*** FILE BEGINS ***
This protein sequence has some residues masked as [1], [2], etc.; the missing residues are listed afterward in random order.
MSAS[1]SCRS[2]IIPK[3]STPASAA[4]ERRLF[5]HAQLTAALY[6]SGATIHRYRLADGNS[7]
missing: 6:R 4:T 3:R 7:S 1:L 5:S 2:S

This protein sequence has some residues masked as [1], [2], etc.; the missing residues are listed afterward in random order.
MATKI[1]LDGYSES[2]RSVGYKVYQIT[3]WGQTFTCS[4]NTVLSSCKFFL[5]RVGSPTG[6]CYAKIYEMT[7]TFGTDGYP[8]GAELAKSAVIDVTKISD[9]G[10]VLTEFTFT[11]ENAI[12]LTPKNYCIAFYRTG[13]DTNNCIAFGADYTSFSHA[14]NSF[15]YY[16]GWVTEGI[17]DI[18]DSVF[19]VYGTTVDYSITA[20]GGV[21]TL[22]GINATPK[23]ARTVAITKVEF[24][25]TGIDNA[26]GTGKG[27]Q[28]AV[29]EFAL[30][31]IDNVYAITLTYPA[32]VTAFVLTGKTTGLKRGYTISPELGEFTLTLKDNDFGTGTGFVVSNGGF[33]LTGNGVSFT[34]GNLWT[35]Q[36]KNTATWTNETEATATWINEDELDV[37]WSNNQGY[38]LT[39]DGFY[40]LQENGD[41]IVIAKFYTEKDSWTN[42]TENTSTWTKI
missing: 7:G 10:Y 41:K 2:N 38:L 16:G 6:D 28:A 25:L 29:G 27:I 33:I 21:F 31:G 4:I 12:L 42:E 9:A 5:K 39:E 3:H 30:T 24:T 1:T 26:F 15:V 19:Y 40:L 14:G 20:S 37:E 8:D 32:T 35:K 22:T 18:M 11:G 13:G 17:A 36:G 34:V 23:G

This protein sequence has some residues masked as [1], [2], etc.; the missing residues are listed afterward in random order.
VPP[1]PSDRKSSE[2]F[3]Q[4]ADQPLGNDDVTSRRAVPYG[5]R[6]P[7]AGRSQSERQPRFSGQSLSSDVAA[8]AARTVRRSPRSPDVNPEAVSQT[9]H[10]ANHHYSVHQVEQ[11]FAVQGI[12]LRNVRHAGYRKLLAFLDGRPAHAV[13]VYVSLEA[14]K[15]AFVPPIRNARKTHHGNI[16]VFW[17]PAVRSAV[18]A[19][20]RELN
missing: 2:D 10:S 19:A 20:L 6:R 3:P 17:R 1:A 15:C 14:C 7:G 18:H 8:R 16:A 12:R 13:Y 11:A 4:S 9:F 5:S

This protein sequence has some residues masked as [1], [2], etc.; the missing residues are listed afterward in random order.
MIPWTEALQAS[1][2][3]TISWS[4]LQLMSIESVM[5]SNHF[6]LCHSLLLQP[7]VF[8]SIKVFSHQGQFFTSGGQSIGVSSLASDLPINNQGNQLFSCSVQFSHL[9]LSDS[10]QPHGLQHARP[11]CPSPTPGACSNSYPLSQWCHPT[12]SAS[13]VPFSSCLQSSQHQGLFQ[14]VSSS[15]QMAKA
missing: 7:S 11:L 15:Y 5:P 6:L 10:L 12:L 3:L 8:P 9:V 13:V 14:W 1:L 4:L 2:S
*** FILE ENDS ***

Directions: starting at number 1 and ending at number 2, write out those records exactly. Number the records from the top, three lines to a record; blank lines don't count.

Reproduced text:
This protein sequence has some residues masked as [1], [2], etc.; the missing residues are listed afterward in random order.
MSAS[1]SCRS[2]IIPK[3]STPASAA[4]ERRLF[5]HAQLTAALY[6]SGATIHRYRLADGNS[7]
missing: 6:R 4:T 3:R 7:S 1:L 5:S 2:S

This protein sequence has some residues masked as [1], [2], etc.; the missing residues are listed afterward in random order.
MATKI[1]LDGYSES[2]RSVGYKVYQIT[3]WGQTFTCS[4]NTVLSSCKFFL[5]RVGSPTG[6]CYAKIYEMT[7]TFGTDGYP[8]GAELAKSAVIDVTKISD[9]G[10]VLTEFTFT[11]ENAI[12]LTPKNYCIAFYRTG[13]DTNNCIAFGADYTSFSHA[14]NSF[15]YY[16]GWVTEGI[17]DI[18]DSVF[19]VYGTTVDYSITA[20]GGV[21]TL[22]GINATPK[23]ARTVAITKVEF[24][25]TGIDNA[26]GTGKG[27]Q[28]AV[29]EFAL[30][31]IDNVYAITLTYPA[32]VTAFVLTGKTTGLKRGYTISPELGEFTLTLKDNDFGTGTGFVVSNGGF[33]LTGNGVSFT[34]GNLWT[35]Q[36]KNTATWTNETEATATWINEDELDV[37]WSNNQGY[38]LT[39]DGFY[40]LQENGD[41]IVIAKFYTEKDSWTN[42]TENTSTWTKI
missing: 7:G 10:Y 41:K 2:N 38:L 16:G 6:D 28:A 25:L 29:G 27:I 33:I 21:F 31:G 4:I 12:L 42:E 9:A 5:K 39:E 3:H 30:T 24:T 1:T 26:F 15:V 19:Y 40:L 14:G 20:S 37:E 8:D 32:T 35:K 22:T 18:M 11:G 13:G 17:A 36:G 34:V 23:G